Murahama put Souwer down at the start of round 2 with a lightning left front kick, left straight, right hook combination. He was then cut above the left eye, but they were able to stop the bleeding until the very end of round 3 (by then it didn’t matter). This was probably the only round Murahama won, and even then Souwer actually took the majority of the round. The fight was incredibly close though. It was about to go overtime when Souwer landed a combination, putting Murahama down with 15 seconds left in the fight to clinch the victory! Excellent match.
Toshio Matsumoto vs. Duane Ludwig R2 2:12. Often the guy that gets off first wins. Matsumoto did that, but he was still getting the worse of it. It took him too long to recoil his kicks, and Ludwig was regularly able to come over the top because Matsumoto kept his hands too low. Ludwig put Matsumoto down with a right middle kick and right straight then went in for the kill. Matsumoto quickly went down three more times. The first two weren’t called knockdowns, but the third, which was much like the second where Ludwig landed a good knee then pushed Matsumoto off, put him out.
Genki Sudo vs. Albert Kraus 3R. Just when this was looking like the best K-1 show since Andy Hug died and the league started promoting a bunch of freaks in his place, out comes Genki Sudo. He’s too small for the NBA, but another one of those taunting punks who looks like they need a good scrub. If this was pro wrestling, I’d call it the comedy match. Then again, it’s hard to say it wasn’t pro wrestling when Sudo was trying koppo kicks, a mule kick off the first rope, and spending most of the "match" looking like he was auditioning for a part in whatever breakdancing projects emerge from the 1980’s nostalgia. Breakin’ 3 anyone?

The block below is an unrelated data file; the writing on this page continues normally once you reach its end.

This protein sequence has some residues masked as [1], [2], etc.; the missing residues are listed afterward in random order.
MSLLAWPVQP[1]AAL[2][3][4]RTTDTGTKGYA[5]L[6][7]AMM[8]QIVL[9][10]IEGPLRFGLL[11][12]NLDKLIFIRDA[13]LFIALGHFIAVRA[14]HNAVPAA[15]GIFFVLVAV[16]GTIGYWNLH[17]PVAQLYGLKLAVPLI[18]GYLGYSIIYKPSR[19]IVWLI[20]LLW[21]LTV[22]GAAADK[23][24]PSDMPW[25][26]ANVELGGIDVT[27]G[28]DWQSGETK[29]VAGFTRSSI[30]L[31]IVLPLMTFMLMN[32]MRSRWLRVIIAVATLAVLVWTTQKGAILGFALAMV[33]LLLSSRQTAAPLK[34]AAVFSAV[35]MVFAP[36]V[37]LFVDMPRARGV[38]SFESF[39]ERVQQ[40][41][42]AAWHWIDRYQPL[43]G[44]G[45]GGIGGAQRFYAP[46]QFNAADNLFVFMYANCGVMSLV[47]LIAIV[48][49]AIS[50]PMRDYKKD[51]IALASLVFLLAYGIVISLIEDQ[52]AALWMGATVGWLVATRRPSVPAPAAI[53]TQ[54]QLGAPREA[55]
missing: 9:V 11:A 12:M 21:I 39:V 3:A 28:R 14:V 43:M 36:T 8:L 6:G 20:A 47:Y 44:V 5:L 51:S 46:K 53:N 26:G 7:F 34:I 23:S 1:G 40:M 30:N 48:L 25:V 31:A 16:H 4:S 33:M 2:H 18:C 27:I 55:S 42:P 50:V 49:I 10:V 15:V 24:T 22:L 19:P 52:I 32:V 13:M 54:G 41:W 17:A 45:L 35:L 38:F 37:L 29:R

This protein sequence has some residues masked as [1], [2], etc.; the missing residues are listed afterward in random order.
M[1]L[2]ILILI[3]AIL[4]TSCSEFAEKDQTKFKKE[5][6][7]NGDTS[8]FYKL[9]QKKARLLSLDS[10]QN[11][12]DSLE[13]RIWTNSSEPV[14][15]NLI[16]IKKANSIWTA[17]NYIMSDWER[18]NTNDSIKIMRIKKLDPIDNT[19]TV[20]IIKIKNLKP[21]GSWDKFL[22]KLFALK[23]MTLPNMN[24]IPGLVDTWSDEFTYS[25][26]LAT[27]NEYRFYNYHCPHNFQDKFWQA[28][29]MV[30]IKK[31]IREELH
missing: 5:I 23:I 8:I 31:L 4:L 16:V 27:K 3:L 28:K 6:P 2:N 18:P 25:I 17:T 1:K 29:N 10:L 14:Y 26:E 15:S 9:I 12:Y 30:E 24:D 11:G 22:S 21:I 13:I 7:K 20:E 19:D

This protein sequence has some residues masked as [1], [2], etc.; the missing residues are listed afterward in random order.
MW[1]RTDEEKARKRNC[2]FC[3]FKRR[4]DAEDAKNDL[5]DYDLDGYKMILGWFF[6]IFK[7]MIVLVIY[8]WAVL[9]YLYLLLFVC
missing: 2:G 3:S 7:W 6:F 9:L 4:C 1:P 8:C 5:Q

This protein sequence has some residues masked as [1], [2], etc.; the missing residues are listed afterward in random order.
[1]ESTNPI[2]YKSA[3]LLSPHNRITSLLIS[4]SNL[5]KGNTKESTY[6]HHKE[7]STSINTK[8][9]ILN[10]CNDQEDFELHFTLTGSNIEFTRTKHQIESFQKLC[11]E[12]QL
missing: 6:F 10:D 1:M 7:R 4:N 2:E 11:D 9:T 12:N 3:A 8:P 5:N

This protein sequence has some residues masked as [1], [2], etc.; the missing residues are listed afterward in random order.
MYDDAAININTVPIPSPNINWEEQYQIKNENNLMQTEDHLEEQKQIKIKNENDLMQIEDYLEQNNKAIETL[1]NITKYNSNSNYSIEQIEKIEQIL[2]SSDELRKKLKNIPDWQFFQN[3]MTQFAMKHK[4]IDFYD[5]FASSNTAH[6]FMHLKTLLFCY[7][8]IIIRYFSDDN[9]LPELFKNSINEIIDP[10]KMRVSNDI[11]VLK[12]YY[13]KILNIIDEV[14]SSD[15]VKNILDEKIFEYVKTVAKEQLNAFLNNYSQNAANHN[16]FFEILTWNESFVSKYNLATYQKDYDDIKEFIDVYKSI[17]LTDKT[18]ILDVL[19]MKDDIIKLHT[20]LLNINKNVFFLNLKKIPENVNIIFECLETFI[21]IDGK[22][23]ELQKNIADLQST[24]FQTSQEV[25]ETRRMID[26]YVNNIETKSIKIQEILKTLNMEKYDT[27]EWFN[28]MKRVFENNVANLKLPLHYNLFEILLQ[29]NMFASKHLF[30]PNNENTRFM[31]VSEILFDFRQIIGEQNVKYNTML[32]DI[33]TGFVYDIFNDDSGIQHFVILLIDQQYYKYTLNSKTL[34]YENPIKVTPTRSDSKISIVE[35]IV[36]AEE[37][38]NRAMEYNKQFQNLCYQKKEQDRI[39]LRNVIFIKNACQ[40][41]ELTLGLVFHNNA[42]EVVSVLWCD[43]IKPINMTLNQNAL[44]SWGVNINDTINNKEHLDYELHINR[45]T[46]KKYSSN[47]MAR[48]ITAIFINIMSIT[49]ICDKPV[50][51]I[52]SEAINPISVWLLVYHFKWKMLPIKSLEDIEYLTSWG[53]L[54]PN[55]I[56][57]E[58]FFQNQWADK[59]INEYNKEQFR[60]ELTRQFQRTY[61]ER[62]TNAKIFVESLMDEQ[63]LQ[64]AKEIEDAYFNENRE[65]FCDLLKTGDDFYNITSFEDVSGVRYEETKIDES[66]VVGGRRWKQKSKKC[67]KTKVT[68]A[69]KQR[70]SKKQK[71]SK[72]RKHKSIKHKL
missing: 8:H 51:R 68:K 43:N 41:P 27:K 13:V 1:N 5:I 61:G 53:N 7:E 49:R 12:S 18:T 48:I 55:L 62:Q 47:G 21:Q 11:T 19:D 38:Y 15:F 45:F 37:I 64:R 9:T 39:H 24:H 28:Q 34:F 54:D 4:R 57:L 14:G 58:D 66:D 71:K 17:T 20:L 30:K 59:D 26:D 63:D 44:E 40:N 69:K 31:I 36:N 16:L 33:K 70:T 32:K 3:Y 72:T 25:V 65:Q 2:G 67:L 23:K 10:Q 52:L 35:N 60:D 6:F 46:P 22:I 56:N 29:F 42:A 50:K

Kraus is a serious fighter who was trying to fight, so he wasn’t thrilled with Genki’s shenanigans. In addition to being made fun of the whole time, Genki’s backstepping and robot acting didn’t allow Kraus to do much fighting. Genki finally got a yellow card, not for any of the illegal pro wrestling moves or even the illegal spinning elbow that cut Kraus, but for clinching. Nobuaki Kakuta was as much of a joke as a ref as this was as a match, but at least the judges didn’t think Sudo was genki. Neither did anything, though at least Kraus tried and Sudo losing the point iced it in his favor, by default.
Kojiro vs. Daniel Dawson 3R. Another good close match. Dawson impressed me, showing good kicks, then punches, and finally the ability to mix combinations of the two. He had nice speed, balance, and rubbery flexibility. Kojiro was a game opponent. He landed a ton of punches, and even though they were often arm punches, this was a very even fight. The second round was particularly good with more blows then I could keep up with. Dawson was the aggressor, the more powerful striker, and showed more varying skill so he got the majority decision. Good match.
Masato vs. Vince Phillips R2 0:15. Excellent low kick display by Masato. Phillips was the aggressor, but he rarely got to the point where he could throw, and even in those instances he didn’t land. Masato would throw the low kick and circle away. It was total domination with Masato landing around 20 low kicks to one Phillips punch in round 1, causing Phillips mobility to decline quickly. At the outset of round 2, Masato beat Phillips to the strike once again, this time kicking Phillips leg out for the KO. Phillips couldn’t put any weight on the leg and was stretchered out.